This season of The Crown has a stellar cast I’m super excited about: Olivia Colman as Elizabeth II, Tobias Menzies as Prince Philip, and Helena Bonham Carter as Princess Margaret. Tobias Menzies? I have been in love with that man since season one of Outlander.

Logo: The Crown

Christie’s Auction: Important Jewels
November 27

In this auction, we have four tiaras...and several pieces that either belonged to or have a connection to Empress Eugénie of France. Here we go, in no particular order.

Lady Grantchester's pearl and diamond holly wreath tiara.

Lady Grantchester's pearl and diamond holly wreath tiara. Image: Christie's.

  • This holly wreath tiara belonged to the late Betty, Lady Grantchester (one of Britain’s richest women, if you’re curious - the daughter of a self-made millionaire). It contains old and rose-cut diamonds, with three detachable spray brooches. We don’t have info on the maker, but it was created in around 1895. The auction estimate is $38,850 - $51,800. If, you know, you have a year’s salary just lying around.
Diamond garland tiara.

Diamond garland tiara. Image: Christie's.

  • Look at this beauty! It could be yours for an estimated $32,375 - $45,325. It belonged to Katharine Collier, Lady Monkswell. It’s convertible to a necklace, and I can see it looking fantastic both ways. We don’t have information about its maker, but it dates to the early 20th century. Isn’t it gorgeous? You can see Lady Monkswell wearing it here, in a photo from 1937.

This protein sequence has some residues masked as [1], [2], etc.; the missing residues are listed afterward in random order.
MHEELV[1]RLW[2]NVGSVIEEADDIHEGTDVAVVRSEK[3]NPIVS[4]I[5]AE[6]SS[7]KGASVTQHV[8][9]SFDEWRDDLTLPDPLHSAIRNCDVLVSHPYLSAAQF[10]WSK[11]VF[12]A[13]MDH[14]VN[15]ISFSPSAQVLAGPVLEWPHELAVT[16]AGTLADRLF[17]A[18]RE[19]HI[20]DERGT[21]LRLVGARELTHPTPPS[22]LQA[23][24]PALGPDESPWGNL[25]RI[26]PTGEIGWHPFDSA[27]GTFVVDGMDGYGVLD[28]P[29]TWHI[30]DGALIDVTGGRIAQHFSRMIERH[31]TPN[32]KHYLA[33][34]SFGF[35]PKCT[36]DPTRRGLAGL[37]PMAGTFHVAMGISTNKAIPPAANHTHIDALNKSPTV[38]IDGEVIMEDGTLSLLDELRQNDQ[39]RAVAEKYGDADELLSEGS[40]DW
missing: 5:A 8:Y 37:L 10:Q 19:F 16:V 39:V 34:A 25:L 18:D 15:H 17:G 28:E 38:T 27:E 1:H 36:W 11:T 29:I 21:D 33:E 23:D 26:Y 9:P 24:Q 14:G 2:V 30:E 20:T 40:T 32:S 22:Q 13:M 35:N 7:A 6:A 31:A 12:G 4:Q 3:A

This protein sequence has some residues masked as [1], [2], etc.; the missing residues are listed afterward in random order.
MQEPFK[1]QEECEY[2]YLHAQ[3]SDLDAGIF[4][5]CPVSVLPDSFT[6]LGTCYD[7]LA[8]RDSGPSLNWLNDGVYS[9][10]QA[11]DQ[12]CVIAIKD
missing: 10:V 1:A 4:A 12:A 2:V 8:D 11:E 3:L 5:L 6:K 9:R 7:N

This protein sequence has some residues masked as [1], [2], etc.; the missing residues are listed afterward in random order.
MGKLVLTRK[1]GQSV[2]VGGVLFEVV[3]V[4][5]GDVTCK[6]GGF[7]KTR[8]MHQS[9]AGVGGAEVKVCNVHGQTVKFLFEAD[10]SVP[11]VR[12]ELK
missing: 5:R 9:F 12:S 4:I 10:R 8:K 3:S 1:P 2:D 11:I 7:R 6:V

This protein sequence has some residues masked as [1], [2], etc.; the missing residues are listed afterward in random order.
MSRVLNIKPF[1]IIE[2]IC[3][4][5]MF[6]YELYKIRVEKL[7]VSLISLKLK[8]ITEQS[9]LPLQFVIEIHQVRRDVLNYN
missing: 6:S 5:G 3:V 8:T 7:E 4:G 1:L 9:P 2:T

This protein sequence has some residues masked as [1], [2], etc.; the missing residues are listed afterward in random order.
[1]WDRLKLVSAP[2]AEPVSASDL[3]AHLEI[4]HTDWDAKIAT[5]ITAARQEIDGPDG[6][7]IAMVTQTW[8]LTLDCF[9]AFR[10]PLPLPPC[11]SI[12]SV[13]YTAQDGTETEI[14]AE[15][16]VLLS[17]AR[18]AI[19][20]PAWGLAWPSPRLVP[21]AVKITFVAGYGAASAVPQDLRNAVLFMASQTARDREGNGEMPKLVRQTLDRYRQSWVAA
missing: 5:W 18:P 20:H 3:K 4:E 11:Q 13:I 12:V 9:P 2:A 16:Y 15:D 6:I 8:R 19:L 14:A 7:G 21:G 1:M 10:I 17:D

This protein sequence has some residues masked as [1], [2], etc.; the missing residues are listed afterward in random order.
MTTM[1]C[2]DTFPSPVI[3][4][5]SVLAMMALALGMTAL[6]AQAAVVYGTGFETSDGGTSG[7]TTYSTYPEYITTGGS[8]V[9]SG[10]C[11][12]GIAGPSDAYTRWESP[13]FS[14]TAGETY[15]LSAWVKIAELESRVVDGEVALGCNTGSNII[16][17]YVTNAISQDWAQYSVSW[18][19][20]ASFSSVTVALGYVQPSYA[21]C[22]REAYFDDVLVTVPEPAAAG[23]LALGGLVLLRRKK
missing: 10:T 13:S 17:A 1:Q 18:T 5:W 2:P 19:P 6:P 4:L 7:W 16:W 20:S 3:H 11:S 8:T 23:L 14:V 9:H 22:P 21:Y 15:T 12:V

Spencer Stanhope star tiara

Spencer Stanhope star tiara. Image: Christie's.

  • Star tiaras were popular in the mid-late 19th century, in no small part because of Empress Elisabeth of Austria. This tiara dates to about 1870, and belonged to the Spencer Stanhope family. You can go visit their country house, Cannon Hall, which is now a museum in South Yorkshire. What’s cool about this tiara is its versatility. You can wear it as it’s shown here, but you can also remove all five stars to wear separately. There’s also a separate cartouche casing for the largest center star so you can wear it as a hair ornament. How cool is that?
Lady Grantchester's tiara

Lady Grantchester's 19th century diamond tiara. Image: Christie's.

  • This cute little tiara converts into a gorgeous necklace. It's made with a silver and gold frame, filled with old-cut cushion shaped diamonds. It also belonged to Lady Grantchester. But this one is going to set you back a pretty penny. Christie's estimates that it will go for $194,249 - $258,999.